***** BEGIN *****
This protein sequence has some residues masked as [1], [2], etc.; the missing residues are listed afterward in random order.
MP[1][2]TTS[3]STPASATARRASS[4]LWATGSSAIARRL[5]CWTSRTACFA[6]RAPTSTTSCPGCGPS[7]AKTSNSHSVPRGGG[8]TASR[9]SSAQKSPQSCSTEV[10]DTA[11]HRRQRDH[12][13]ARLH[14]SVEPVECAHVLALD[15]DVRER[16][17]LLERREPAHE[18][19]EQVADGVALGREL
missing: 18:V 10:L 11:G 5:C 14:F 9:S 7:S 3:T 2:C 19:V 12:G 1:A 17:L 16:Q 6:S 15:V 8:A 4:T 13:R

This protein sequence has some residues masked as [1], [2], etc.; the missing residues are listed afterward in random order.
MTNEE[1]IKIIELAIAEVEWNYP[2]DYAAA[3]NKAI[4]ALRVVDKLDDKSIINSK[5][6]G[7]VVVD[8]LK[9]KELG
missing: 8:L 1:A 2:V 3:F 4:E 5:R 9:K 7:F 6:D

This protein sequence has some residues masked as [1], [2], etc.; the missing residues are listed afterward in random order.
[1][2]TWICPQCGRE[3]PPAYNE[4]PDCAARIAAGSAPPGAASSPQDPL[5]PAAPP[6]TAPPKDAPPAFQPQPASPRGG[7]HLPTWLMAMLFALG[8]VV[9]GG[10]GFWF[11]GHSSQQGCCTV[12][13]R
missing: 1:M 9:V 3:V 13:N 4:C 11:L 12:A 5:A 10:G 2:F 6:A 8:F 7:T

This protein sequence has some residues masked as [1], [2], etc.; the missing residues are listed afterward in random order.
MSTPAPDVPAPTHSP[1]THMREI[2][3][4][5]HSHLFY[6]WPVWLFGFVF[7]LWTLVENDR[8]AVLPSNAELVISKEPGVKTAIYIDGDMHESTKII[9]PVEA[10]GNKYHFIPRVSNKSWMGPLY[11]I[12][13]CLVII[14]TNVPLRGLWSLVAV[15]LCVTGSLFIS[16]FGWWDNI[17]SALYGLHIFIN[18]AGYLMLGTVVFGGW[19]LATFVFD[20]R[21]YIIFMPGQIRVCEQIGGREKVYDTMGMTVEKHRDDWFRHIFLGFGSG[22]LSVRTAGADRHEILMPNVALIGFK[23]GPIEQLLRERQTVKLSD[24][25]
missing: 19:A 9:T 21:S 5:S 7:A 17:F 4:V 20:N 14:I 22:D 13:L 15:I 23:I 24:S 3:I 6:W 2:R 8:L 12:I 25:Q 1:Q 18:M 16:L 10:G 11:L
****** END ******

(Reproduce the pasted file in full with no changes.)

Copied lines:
This protein sequence has some residues masked as [1], [2], etc.; the missing residues are listed afterward in random order.
MP[1][2]TTS[3]STPASATARRASS[4]LWATGSSAIARRL[5]CWTSRTACFA[6]RAPTSTTSCPGCGPS[7]AKTSNSHSVPRGGG[8]TASR[9]SSAQKSPQSCSTEV[10]DTA[11]HRRQRDH[12][13]ARLH[14]SVEPVECAHVLALD[15]DVRER[16][17]LLERREPAHE[18][19]EQVADGVALGREL
missing: 18:V 10:L 11:G 5:C 14:F 9:S 7:S 3:T 2:C 19:V 12:G 1:A 17:L 16:Q 6:S 15:V 8:A 4:T 13:R

This protein sequence has some residues masked as [1], [2], etc.; the missing residues are listed afterward in random order.
MTNEE[1]IKIIELAIAEVEWNYP[2]DYAAA[3]NKAI[4]ALRVVDKLDDKSIINSK[5][6]G[7]VVVD[8]LK[9]KELG
missing: 8:L 1:A 2:V 3:F 4:E 5:R 9:K 7:F 6:D

This protein sequence has some residues masked as [1], [2], etc.; the missing residues are listed afterward in random order.
[1][2]TWICPQCGRE[3]PPAYNE[4]PDCAARIAAGSAPPGAASSPQDPL[5]PAAPP[6]TAPPKDAPPAFQPQPASPRGG[7]HLPTWLMAMLFALG[8]VV[9]GG[10]GFWF[11]GHSSQQGCCTV[12][13]R
missing: 1:M 9:V 3:V 13:N 4:C 11:L 12:A 5:A 10:G 2:F 6:A 8:F 7:T

This protein sequence has some residues masked as [1], [2], etc.; the missing residues are listed afterward in random order.
MSTPAPDVPAPTHSP[1]THMREI[2][3][4][5]HSHLFY[6]WPVWLFGFVF[7]LWTLVENDR[8]AVLPSNAELVISKEPGVKTAIYIDGDMHESTKII[9]PVEA[10]GNKYHFIPRVSNKSWMGPLY[11]I[12][13]CLVII[14]TNVPLRGLWSLVAV[15]LCVTGSLFIS[16]FGWWDNI[17]SALYGLHIFIN[18]AGYLMLGTVVFGGW[19]LATFVFD[20]R[21]YIIFMPGQIRVCEQIGGREKVYDTMGMTVEKHRDDWFRHIFLGFGSG[22]LSVRTAGADRHEILMPNVALIGFK[23]GPIEQLLRERQTVKLSD[24][25]
missing: 19:A 9:T 21:S 5:S 7:A 17:F 4:V 20:N 14:I 22:D 13:L 15:I 23:I 24:S 3:I 6:W 2:R 8:L 12:I 25:Q 1:Q 18:M 16:L 10:G 11:L